Mike liked to pile print-outs around his desk so that his fellow workers couldn’t see the pocket chess set immediately in front of him! But it wouldn’t be fair to say that he was unpopular — others remembered him with affection/amusement, he was a competent programmer, and he later shared amusing memories with me about various people that we had both worked with. (I told Mike all of the above and he was quite amused.)
In the 1970s, Basman started something quite revolutionary: Audio Chess, a business where he provided chess analysis of games of students via cassette tapes.
After becoming a chess editor in the 1990s, Saunders got to know Basman better as he explains:
Conversations with Mike were almost as bewildering as his opening theory and he liked to test my general knowledge of chess. He beat me easily at that game too, but it was done with a smile and I always enjoyed our chats. We met every year or two at major chess events in London, notably the London Classic, and I enjoyed kibitzing when he renewed his blitz rivalry with Peter Lee, the 1965 British Champion who was a colleague of Mike’s in the 1968 England Olympiad team.
Basman further established his reputation as a strong chess player when he tied for first place in the 1973 British Championship with Hartston, who was awarded the title in a tiebreak. Two years later, in a match between England and France played in Luton, Basman played board one, ahead of future super grandmasters John Nunn and Jon Speelman. Basman was awarded the international master title in 1980.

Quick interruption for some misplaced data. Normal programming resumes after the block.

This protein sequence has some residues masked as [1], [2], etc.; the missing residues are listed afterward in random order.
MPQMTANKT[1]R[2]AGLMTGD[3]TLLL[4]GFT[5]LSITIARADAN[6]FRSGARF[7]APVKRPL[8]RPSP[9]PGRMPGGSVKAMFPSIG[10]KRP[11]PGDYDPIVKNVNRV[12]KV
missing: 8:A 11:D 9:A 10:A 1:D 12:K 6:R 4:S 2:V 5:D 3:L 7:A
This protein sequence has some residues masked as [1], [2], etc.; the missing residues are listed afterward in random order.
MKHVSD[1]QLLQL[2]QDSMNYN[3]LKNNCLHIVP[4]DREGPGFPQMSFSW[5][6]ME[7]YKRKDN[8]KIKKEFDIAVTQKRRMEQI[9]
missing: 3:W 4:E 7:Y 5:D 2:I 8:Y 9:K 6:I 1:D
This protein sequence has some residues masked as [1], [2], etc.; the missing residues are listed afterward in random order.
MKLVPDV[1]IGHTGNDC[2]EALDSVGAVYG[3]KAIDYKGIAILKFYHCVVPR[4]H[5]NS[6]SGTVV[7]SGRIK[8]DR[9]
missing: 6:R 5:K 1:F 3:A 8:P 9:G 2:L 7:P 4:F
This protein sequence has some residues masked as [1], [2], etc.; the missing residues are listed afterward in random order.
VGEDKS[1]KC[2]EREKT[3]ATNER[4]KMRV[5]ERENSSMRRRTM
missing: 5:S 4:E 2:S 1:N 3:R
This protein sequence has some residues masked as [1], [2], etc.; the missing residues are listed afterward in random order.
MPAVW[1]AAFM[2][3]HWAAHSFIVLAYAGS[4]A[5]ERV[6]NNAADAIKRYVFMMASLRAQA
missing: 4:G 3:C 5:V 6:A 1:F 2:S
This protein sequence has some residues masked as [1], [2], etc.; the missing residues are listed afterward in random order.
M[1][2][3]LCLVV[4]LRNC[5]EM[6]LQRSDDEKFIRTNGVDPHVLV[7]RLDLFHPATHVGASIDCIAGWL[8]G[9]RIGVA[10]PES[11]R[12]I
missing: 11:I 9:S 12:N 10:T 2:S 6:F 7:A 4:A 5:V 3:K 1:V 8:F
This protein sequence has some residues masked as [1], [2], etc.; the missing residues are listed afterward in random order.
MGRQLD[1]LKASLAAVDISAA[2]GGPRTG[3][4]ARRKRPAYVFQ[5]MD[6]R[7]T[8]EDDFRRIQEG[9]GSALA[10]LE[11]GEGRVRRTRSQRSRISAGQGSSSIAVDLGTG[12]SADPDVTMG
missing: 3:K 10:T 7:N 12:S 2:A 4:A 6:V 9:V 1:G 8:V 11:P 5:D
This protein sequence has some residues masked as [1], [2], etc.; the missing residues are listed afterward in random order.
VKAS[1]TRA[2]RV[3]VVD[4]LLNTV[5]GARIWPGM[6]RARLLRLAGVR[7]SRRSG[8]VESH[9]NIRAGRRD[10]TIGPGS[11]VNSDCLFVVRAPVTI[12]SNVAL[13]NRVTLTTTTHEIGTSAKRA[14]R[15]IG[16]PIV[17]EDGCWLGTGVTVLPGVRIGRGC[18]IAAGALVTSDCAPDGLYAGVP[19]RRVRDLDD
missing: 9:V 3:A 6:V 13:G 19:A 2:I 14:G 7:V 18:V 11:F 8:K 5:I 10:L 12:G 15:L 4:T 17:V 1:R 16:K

As his chess career progressed, Basman started to experiment more and more with rare and often bizarre openings. He also became a prolific writer, and this way he became responsible for many ideas in lines such as St. George Defense (1…b6), the Grob (1.g4), what he called the “Borg” (Grob reversed: 1…g5), and Creepy Crawly (1.a3, 2.h3, followed by a quick c2-c4).
In 1975, Basman used the St. George to play an amazing “waiting game” and beat one of the strongest grandmasters in the world, GM Ulf Andersson.
The website of the U.K. Schools Chess Challenge notes: “Just a few days before his untimely death we were joking about how even the world champion Magnus Carlsen was finally adopting his openings in a recent Chess.com Titled Tuesday event.”
That was on October 11, when Carlsen played 1.g4 and 1…g5 in each game. It is not clear whether Basman also saw this week’s Fischer Random game where Carlsen’s amazing 1…g5 involves a piece sacrifice.
Here’s Basman beating another strong British GM, Speelman, in the British Championship, using 1…g5:
More of Basman’s games can be found in this blog post.
In 1996, Basman created the U.K. Chess Challenge, a tournament for juniors of all standards and ages progressing over four stages. Over the years, it has grown into one of the largest junior chess tournaments in the world. Over 50,000 children nationwide participate; more than a million have participated since 1996.